begins a minor third above the tonic of the minor scale.
For example, A major is the relative major of F♯ minor – both have a key signature of three sharps.
The minor scale that shares the same key signature with
a major scale. The relative minor of any major scale
begins a minor third below the tonic of the major scale.
For example, c minor is the relative minor of E flat major – both have a key signature of three flats.
Describes how two voices move up or down in pitch in relation to one another. The relative motion of a pair of voices can be parallel or similar, contrary, or oblique. Contrary and oblique motion produce the greatest sense
of independence between voices; parallel motion produces the least.
A double bar line with two dots on the left or right.
Repeat signs can be right-facing (dots to the right side) or left-facing, or both, and can occur anywhere in the music. They usually substitute for a bar line but can occur in the middle of a measure. A left-facing repeat sign tells the performer to repeat from the previous right-facing repeat sign or the beginning of the music, whichever comes first.
Repeat signs can be used with first and second endings.
The first ending includes the repeat and is only played
the first time through. The performer skips to the second ending the second time through.
The move from dissonance to consonance. A dissonant interval or chord generally resolves to a consonant one
in classical tonal music, dissipating what is meant to be perceived as the tension of the dissonance. Dissonance produces a feeling of instability, whereas consonance creates a feeling of stability or being at rest.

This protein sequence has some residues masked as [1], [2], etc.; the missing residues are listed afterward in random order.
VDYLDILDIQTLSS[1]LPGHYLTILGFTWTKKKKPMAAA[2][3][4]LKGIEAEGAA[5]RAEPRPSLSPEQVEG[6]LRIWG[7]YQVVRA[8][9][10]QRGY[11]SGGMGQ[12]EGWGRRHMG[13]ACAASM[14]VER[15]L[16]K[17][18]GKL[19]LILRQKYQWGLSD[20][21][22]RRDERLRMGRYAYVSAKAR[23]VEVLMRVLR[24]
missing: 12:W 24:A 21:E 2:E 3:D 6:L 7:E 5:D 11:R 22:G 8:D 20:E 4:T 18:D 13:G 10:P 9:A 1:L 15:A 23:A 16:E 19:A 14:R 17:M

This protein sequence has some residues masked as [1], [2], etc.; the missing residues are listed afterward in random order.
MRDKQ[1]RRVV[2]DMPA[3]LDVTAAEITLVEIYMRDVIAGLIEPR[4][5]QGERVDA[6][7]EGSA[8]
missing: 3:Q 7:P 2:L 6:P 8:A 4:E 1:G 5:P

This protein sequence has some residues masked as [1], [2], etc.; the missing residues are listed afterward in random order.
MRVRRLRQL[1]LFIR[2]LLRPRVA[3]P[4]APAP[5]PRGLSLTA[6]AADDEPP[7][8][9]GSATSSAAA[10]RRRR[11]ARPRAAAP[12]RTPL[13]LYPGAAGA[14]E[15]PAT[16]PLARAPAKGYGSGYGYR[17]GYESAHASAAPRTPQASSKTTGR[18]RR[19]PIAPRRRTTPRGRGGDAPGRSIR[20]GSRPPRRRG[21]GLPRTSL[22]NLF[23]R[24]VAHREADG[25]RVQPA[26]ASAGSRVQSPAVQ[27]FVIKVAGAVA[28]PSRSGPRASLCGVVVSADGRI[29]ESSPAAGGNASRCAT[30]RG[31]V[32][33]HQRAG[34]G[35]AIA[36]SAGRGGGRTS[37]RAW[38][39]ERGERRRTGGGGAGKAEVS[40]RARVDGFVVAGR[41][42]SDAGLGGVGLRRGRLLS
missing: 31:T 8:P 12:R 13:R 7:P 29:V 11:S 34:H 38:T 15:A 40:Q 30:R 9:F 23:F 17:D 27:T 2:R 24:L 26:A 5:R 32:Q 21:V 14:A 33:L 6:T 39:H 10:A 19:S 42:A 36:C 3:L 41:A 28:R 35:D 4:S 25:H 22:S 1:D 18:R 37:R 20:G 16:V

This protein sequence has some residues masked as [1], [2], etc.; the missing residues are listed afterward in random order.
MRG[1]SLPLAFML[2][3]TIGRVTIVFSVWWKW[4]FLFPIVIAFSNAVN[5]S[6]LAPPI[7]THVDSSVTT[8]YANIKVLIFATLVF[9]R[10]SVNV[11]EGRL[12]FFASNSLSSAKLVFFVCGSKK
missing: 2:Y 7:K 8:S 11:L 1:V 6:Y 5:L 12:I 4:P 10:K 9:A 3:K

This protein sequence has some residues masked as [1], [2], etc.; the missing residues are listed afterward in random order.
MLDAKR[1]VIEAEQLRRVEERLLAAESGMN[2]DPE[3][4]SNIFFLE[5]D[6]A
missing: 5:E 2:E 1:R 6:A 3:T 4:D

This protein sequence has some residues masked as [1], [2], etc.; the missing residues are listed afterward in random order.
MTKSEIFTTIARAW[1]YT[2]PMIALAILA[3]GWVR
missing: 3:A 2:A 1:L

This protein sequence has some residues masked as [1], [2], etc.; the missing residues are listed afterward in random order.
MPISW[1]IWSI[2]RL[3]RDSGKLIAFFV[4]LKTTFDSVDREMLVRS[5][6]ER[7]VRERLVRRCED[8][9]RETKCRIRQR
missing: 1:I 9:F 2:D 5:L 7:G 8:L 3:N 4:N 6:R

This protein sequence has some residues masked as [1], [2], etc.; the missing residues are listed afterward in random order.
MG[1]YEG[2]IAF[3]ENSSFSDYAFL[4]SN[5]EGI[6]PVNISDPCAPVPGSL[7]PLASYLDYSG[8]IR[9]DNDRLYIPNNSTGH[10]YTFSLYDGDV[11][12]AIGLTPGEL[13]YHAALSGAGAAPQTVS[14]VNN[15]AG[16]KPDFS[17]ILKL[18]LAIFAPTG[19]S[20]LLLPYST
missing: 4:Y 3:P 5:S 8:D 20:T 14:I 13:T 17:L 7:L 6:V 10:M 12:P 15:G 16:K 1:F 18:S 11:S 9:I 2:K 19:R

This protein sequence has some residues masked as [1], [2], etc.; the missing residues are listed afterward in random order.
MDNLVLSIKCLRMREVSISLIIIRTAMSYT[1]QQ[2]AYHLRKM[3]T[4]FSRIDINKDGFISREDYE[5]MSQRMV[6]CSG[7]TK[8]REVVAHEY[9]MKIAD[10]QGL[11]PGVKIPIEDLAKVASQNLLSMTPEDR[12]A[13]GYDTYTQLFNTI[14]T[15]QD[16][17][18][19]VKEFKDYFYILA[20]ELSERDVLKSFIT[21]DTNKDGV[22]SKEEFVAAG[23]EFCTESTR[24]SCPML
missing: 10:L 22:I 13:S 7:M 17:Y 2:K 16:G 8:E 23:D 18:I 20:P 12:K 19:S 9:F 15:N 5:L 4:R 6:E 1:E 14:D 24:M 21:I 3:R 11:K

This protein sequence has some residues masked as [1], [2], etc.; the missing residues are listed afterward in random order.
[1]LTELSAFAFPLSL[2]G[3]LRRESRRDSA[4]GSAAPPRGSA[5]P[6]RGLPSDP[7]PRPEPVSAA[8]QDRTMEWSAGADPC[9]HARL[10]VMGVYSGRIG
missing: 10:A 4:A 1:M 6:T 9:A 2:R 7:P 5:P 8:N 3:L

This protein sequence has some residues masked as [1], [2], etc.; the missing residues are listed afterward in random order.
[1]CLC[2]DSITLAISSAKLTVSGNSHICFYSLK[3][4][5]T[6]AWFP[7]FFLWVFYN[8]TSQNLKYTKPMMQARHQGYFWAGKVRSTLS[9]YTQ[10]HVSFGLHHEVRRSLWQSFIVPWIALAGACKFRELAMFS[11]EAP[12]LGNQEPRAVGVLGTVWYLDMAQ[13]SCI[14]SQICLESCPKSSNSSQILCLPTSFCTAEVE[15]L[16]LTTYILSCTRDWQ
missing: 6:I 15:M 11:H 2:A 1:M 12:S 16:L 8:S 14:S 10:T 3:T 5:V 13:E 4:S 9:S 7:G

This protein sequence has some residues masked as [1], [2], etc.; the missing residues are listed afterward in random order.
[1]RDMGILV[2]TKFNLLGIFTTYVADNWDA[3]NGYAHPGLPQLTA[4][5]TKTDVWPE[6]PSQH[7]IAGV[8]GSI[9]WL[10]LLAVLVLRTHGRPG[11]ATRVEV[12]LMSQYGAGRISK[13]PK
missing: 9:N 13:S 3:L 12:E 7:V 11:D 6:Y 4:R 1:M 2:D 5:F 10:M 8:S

A staff symbol indicating a length of silence. For every note value there’s an equivalent rest symbol.
A chord tone that is either held or repeated to form an accented dissonance with the following chord change. Retardation is very much like a suspension except that
the dissonance resolves upward instead of downward.
It appears frequently in cadences.
A type of melodic transformation that reverses the melody of a theme or motive. Sometimes only the pitch order is reversed; sometimes the rhythm is reversed as well.
A retrograde inversion is a variation that is both backwards and inverted.
A type of transformation in which the note values of a theme or motive are increased by the same proportion — for example, doubling their values. The Rhythmic diminution transforms by reducing values.
A compositional form following the pattern ABACAD...A. Rondo form is a popular choice for the final movement
of a sonata (symphony, string quartet, concerto).
The characteristic feature of a rondo is the repeated
return of the A material, called the rondo theme.
The melodic episodes between the repeated A sections travel to other keys and provide thematic contrast.
For a chord, the pitch that’s in the lowest position if all